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Ida Aid Coming for Undocumented Immigrants Via Newly Launched New York Fund

Hochul comes to Queens Monday to announce $27 million in cash assistance for flooding victims excluded from FEMA help — including many still rebuilding their homes just blocks from where the governor will speak.

Gov. Kathy Hochul stands with Sen. Chuck Schumer, Borough President Donovan Richards and Mayor Bill de Blasio on 183rd Street in Hollis, Queens after Hurricane Ida on Sept. 2, 2021.
Gov. Kathy Hochul stands with Mayor Bill de Blasio and other elected officials in Hollis, Queens, after Hurricane Ida on Sept. 2, 2021.
Hiram Alejandro Durán/THE CITY

Weeks after record rainfall from Hurricane Ida remnants wrecked basement apartments and claimed 13 lives locally, Gov. Kathy Hochul and Mayor Bill de Blasio are expected to announce financial aid Monday for undocumented New Yorkers locked out of federal assistance.

The $27 million fund, to be paid for jointly by the state and city, will be aimed at people ineligible for aid through the Federal Emergency Management Agency because of their immigration status, officials told THE CITY.

“When I saw the devastation of Hurricane Ida, I pledged that we would do everything in our power to help impacted communities recover, and this funding is a fulfillment of that promise,” Hochul said in a statement.

“With these resources dedicated to undocumented New Yorkers who are ineligible for FEMA relief and partnerships with organizations on the ground, we can close gaps in aid and help New Yorkers in need. I urge eligible New Yorkers to apply to get the funding they need to rebuild,” she added.

The governor will make the aid announcement at the Queens Museum alongside the head of de Blasio’s Office of Immigrant Affairs and near many of the neighborhoods pummeled hardest by the floodwaters, her office said.

THE CITY reported in the wake of the punishing Sept. 1 storm that undocumented immigrant victims frantically sought financial help replacing possessions and repairing their homes, after discovering they do not qualify for potentially tens of thousands of dollars from FEMA.

“A program like this is a moral imperative not just in New York City, but everywhere in the country,” said Bill Neidhardt, a spokesperson for de Blasio. “We know the climate crisis is disproportionately hurting immigrant communities and communities of color globally, and our response to climate-driven disasters must address that.”

Parallel to FEMA payouts, the new fund will provide cash assistance to undocumented New Yorkers compensate for property damage or displacement from the storm.

The deluge peaked at more than three inches in a single hour, overwhelming street drainage systems and cascading rainwater and sewage into homes. The city came to a screeching halt as roadways turned into rivers and subway stations into waterfalls.

An ‘Inhumane Reality’

The Ida fund follows a recent pandemic precedent: In June, New York’s state legislature established a $2.1 billion Excluded Workers Fund for those who labor in the cash economy — particularly undocumented immigrants — and were ineligible to collect federal COVID unemployment payments.

Environmental activists held a “die-in” outside City Hall to advocate for passage of a bill banning the use of fracked gas in new developments, Sept. 23, 2021.
Environmental activists held a “die-in” outside City Hall to advocate for passage of a bill banning the use of fracked gas in new developments.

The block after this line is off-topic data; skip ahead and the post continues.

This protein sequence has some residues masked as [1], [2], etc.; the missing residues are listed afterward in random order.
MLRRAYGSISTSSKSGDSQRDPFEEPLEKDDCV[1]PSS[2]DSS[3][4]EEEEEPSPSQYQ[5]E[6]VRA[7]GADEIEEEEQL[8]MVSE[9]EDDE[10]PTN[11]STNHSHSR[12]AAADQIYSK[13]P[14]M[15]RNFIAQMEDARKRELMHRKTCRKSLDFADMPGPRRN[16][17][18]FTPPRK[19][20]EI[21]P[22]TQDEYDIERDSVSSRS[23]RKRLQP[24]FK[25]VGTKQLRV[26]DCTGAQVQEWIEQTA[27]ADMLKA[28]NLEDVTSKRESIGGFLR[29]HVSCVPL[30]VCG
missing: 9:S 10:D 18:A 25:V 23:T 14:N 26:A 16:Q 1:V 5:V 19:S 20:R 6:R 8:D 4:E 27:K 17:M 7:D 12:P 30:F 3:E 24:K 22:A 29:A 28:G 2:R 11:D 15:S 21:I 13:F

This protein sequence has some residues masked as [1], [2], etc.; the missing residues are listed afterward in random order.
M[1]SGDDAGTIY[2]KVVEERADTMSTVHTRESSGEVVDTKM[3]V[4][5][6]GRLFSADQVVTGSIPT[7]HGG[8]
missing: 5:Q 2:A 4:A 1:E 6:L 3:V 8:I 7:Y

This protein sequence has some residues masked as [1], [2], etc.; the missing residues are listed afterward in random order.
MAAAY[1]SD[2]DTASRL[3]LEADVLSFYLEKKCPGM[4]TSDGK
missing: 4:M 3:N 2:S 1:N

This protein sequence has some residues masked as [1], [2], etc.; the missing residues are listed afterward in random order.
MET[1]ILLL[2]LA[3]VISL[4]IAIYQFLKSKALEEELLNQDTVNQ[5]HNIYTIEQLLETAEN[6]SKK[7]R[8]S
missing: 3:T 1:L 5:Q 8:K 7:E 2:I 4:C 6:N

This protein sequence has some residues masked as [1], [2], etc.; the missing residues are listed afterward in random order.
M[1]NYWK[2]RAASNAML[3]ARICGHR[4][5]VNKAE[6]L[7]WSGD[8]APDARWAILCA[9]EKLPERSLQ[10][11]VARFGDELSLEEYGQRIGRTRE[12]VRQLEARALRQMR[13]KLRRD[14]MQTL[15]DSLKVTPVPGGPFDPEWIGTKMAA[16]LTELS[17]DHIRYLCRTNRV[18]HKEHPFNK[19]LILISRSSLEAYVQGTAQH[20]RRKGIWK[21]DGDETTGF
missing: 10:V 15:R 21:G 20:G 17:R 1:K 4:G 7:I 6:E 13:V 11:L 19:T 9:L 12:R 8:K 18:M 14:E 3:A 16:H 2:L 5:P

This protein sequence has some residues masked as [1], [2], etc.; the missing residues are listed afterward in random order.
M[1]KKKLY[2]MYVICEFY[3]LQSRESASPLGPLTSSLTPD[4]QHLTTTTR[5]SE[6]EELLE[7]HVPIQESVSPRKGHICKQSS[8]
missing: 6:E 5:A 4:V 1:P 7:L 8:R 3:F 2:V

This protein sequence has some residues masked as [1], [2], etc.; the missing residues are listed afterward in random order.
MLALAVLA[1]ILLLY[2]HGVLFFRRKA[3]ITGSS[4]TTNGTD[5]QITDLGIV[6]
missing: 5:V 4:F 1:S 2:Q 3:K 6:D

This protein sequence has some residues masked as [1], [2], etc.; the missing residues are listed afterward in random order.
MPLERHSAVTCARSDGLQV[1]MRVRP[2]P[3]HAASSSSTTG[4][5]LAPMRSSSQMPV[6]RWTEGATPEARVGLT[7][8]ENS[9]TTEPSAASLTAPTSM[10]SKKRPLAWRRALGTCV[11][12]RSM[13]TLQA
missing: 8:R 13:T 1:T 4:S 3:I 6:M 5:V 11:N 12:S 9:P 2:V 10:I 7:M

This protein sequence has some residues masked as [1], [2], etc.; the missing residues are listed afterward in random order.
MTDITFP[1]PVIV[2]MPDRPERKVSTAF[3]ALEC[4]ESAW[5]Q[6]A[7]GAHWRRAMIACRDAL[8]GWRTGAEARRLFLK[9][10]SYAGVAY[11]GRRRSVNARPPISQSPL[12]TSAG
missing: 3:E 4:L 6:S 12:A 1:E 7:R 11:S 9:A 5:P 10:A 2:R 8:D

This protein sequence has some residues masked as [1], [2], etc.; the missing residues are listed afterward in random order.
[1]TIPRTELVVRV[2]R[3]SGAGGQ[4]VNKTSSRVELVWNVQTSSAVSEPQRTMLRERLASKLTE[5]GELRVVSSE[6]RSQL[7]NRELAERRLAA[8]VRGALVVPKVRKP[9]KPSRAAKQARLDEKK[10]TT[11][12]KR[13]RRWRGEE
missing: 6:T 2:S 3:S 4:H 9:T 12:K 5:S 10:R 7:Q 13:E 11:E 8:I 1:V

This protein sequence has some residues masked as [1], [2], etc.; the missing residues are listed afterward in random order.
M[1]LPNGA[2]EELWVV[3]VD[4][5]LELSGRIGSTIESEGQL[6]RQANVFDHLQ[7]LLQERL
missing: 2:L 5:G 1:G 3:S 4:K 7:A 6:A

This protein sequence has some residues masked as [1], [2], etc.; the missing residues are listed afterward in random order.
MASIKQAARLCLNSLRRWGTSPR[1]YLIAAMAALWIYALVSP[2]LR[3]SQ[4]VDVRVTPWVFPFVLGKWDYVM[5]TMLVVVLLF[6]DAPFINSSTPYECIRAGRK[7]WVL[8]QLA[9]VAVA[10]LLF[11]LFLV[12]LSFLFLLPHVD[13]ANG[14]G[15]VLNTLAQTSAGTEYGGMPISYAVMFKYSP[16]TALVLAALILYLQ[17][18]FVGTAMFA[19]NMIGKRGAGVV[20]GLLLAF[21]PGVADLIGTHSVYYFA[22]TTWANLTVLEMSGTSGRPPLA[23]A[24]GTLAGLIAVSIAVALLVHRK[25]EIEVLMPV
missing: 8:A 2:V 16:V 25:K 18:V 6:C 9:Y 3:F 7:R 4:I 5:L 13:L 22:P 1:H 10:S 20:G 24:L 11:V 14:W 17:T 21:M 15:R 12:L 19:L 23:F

Ben Fractenberg/THE CITY

In the storm’s wake, local lawmakers representing hard-hit communities pressed the administration of President Joe Biden as well as the governor’s office to help undocumented Ida victims to access aid.

Assemblymember Catalina Cruz (D-Queens), who represents portions of hard hit Corona, called the fund a “much needed humanitarian effort” for people who would otherwise be “left destitute.”

In Ida’s immediate aftermath, her office fielded calls from two dozen households excluded from applying for FEMA help because of their immigration status. Cruz, who was once undocumented after emigrating from Colombia, decided to raise the issue with the Hochul administration.

“Many in our community lost everything after the devastating floods caused by Ida. They turned to FEMA for help, because recovery is their job and responsibility. Instead, some of our constituents were met with the inhumane reality that they were excluded from much needed support because they lacked a Social Security number,” she told THE CITY.

‘Move Forward With Their Lives’

Assemblymember Jessica González-Rojas (D-Queens), who represents neighboring portions of Corona, told THE CITY that she had raised the exclusion of undocumented New Yorkers to Biden and the head of FEMA when the president toured the region and pledged assistance.

González-Rojas said she was “thrilled” that the city and state worked together on the aid plan.

“My district was hit hard by Ida and I witnessed firsthand the devastation that ensued. Every single family should be able to access the necessary resources to build back from this storm, no matter their immigration status,” she said.

The state’s Office of New Americans will help manage the fund, alongside with several local nonprofits, according to the governor’s office.

New Yorkers whose households were excluded from FEMA assistance will have until Nov. 26 to apply for the funds.

“Through this fund, neighbors and loved ones in dire need of relief will be able to begin repairing their homes and move forward with their lives,” said Theo Oshiro, co-executive director of the immigration advocacy group Make the Road New York, which will help connect people to the funding.

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